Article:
• The big picture: "April 2020 — more technically, the period between the second week of March and the second week of April — was the worst month for American workers at least since the Great Depression and possibly in the history of the nation."

Why it matters to you, from Neil's piece: "...Walmart and a few odd exceptions aside, there was no shelter in the storm for American workers in the last month."

Anyone still thinking that the pandemic’s economic effects are limited to people in restaurants, travel and similar service businesses is very much mistaken. Workers in almost every industry, including those that on the surface shouldn’t be affected by the pandemic at all, are at risk.
We’re all vulnerable, whether we work in an office or a factory or a construction site; whether our employer is public or private; whether our work can easily be migrated to a home office or not.
3. Britain's worst year since 1706?
The Bank of England, London. Photo: Matt Dunham/AP

"The Bank of England has forecast that the coronavirus crisis will push the UK economy into its deepest recession in 300 years," per the Financial Times (subscription).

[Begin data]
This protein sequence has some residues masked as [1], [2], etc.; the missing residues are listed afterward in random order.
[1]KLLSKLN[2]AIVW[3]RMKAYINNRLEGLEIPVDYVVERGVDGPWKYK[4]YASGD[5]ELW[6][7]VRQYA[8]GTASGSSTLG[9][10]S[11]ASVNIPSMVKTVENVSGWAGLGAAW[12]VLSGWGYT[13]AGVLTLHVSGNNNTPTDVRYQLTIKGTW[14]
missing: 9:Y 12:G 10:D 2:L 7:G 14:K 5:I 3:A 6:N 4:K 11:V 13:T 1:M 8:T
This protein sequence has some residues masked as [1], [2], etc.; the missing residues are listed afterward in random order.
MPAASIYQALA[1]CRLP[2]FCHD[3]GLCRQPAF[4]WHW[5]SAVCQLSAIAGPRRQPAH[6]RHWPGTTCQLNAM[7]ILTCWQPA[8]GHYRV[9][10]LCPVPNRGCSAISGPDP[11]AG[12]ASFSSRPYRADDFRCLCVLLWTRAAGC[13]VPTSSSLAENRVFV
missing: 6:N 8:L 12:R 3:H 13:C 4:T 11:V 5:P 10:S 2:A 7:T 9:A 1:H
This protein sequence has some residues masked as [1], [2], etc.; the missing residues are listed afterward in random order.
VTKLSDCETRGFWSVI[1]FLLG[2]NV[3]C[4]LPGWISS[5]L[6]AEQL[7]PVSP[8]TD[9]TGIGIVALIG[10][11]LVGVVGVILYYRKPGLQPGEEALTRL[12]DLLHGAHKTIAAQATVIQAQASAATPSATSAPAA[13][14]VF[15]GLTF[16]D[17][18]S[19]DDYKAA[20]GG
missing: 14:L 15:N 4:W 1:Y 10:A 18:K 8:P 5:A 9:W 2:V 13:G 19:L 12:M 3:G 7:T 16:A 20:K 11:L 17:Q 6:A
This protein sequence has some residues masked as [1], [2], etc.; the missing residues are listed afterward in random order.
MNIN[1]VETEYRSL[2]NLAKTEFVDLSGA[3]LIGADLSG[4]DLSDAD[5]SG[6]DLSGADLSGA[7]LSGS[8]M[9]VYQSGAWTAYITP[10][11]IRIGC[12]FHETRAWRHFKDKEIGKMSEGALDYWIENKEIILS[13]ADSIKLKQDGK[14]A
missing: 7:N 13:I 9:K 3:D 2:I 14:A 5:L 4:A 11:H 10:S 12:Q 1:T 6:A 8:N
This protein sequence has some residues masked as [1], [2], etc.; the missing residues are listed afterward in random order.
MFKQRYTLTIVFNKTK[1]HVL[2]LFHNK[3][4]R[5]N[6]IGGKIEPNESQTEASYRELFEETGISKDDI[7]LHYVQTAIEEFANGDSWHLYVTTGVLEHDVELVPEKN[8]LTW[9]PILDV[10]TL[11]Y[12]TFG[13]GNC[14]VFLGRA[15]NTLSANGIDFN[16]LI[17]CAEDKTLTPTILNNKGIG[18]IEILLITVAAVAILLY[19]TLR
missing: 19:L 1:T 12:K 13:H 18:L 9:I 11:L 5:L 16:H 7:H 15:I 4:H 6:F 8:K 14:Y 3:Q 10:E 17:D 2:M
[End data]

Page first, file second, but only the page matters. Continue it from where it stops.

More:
• The report sees an almost 30% drop in the first half of 2020, "the fastest and deepest recession since the 'great frost' in 1709."

The 14% annual contraction could be the biggest annual rate of decline since 1706, when all of Europe's main powers were embroiled in a devastating war following the death of the childless Charles II of Spain, per AP.

4. Pic du jour
Spotted yesterday in Brunswick, Ga. Photo: Sean Rayford/Getty Images

To honor Ahmaud Arbery, who would have turned 26 yesterday, "people around the country are dedicating their daily jog or walk to him and posting about it on social media with the hashtags #RunWithMaud and #IRunWithMaud," the Atlanta Journal-Constitution writes.

  • The big picture: The Feb. 23 shooting in coastal Georgia is drawing comparisons to the time in U.S. history when extrajudicial killings of black people, by white male vigilantes, inflicted racial terror. It frequently happened with law enforcement complicity or feigned ignorance, AP reports.
6. ⛳ At age 100, he has a bucket list
Photo: Tom Brenner/Reuters

They stormed French beaches on D-Day, helped liberate a concentration camp and fought in the Battle of the Bulge.

  • And seven World War II veterans weren't about to let a pandemic keep them from marking the 75th anniversary of V-E Day, the end of the war in Europe, AP's Darlene Superville and Kevin Freking write.